Does Your Dog’s Breed Put Them At Risk For Chronic Ear Infections?

by Amber

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There are countless reasons why your dog might need to see a vet. Every dog, regardless of age or health, should visit their regular vet for an annual check up. But for this scenario, we’re talking about all the life experiences you don’t see coming. Like when you buy a new dog food and your pup breaks out in itchy hives. Or when your dog cracks a tooth chewing on the same cow hoof they’ve had forever. These kinds of vet visits are never planned, and they’re never easy on your bank account. There are some situations you simply can’t predict, but according to Nationwide Pet Insurance, the number two reason for unplanned vet visits for dogs is something that’s completely preventable. Every year, thousands of dogs go to the vet because of chronic ear infections.

dog ear infections

Chronic ear infections are painful, long-lasting, and they can cause serious side effects–and sometimes even deafness. You want to do everything you can to help your dog avoid an ear infection, and cleaning their ears on a regular basis is the best way to do that. But how often should you break out the ear wipes? The answer to that question depends on your dog. There are certain dog breeds that are more prone to ear infections than others.

If your dog’s breed is on this list, you’re probably not cleaning their ears as often as they need it.

Dog Breeds Most Prone to Chronic Ear Infections

  • Doberman
  • Labrador
  • Golden Retriever
  • Portuguese Water Dog
  • Poodle
  • Schnauzer
  • Cavalier King Charles Spaniel
  • Basset Hound
  • Bloodhound
  • Afghan Hound
  • Coonhound
  • Springer Spaniel
  • Cocker Spaniel
  • Dachshund
  • Shih Tzu
  • Bullmastiff
  • Beagle
  • Newfoundland
  • Saint Bernard
  • Great Dane
  • Weimaraners
  • Mixes with any of the breeds above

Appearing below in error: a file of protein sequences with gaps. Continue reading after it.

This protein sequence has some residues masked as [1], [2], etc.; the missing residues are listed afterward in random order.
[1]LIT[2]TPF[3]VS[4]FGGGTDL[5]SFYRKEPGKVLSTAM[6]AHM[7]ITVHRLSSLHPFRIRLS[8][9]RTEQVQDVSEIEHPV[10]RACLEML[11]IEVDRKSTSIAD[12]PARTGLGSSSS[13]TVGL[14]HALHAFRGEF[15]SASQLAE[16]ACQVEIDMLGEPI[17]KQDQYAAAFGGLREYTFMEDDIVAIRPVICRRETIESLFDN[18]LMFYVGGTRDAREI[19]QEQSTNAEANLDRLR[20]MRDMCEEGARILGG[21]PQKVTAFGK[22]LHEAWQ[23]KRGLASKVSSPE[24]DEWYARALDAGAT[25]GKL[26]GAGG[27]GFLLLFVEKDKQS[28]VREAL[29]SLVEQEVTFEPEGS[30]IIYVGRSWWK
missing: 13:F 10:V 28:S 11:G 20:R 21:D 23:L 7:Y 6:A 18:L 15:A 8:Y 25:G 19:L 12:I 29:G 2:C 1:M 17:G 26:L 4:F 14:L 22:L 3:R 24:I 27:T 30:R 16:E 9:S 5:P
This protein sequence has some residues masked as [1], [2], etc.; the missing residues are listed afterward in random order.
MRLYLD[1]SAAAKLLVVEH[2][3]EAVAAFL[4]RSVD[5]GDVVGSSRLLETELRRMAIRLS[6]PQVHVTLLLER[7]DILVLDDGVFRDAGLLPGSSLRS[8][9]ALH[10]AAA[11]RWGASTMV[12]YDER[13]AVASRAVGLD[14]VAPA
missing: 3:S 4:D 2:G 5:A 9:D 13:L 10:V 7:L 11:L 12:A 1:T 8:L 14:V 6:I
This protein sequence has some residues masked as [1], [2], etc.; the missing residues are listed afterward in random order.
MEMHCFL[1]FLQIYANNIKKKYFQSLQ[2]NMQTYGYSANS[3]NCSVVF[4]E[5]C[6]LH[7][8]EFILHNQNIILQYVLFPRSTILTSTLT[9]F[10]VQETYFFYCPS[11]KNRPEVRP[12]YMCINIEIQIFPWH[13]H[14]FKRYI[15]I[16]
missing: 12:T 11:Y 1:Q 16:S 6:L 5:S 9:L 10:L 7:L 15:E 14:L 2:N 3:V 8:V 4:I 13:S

Looking at this list, do you notice any similarities between breeds? Your dog’s risk of getting an ear infection doesn’t have anything to do with their size, fur color, or even their age. The only characteristic that matters is the shape of their ears.

All of the dogs on this list have floppy ears. In other words, their ears fold down and cover the ear canal. And while this floppy-eared look is always adorable, it causes problems when it comes to ear health. The issue is that moisture gets trapped under those floppy skin folds. This allows yeast and bacteria to build up to the point that an infection develops.

dog ear infection

How Often Should You Clean Your Dog’s Floppy Ears?

While neglecting to clean your dog’s ears can lead to chronic ear infections, you also don’t want to clean them too often. Ear wax is important for ear health, and cleaning too much can dry out the ears and cause a different set of problems. If your dog’s breed is on this list, a good starting point is to clean their ears once a week. On the days you don’t clean, pay attention to how much dirt and gunk collects in the ear canal. Dogs that like to swim or roll around in the dirt might need even more frequent cleanings.

Make Cleaning Your Dog’s Ears Easier

Cleaning your dog’s ears every week sounds like a chore, but there are ways to make it quick and easy. Pet MD Advanced Ear Wipes are the convenient solution to regular canine ear care. The pre-soaked wipes are antimicrobial to fight chronic ear infections, and all you have to do is wipe out your dog’s ears, and you’re done. There’s no fight or mess involved.

If you know your dog is prone to ear infections, it’s also recommended to find an ear cleaning product that is scientifically formulated to stop the buildup of wax, dirt, and debris. Pet MD Otic-Clean is gentle on skin, but it’s a powerful ear cleaner. It helps dogs that are prone to ear infections stay happy and healthy.

Knowing your dog’s risk of ear infection and cleaning their ears regularly is one of the best thing you can do for your pup’s health. It’ll help you avoid those unplanned vet visits, and it’ll also give your bank account a break. Those emergency vet visits aren’t cheap. However, if you think your dog is already suffering from chronic ear infections, you need to talk to a vet. Don’t try to “clean” the infection away or hope it disappears on its own. Your dog’s health and your own peace of mind will be worth the vet visit.

These statements have not been evaluated by the Food and Drug Administration. This product is not intended to diagnose, treat, cure, or prevent any disease. The information on this website is not intended to replace a one-on-one relationship with a qualified health care professional. 

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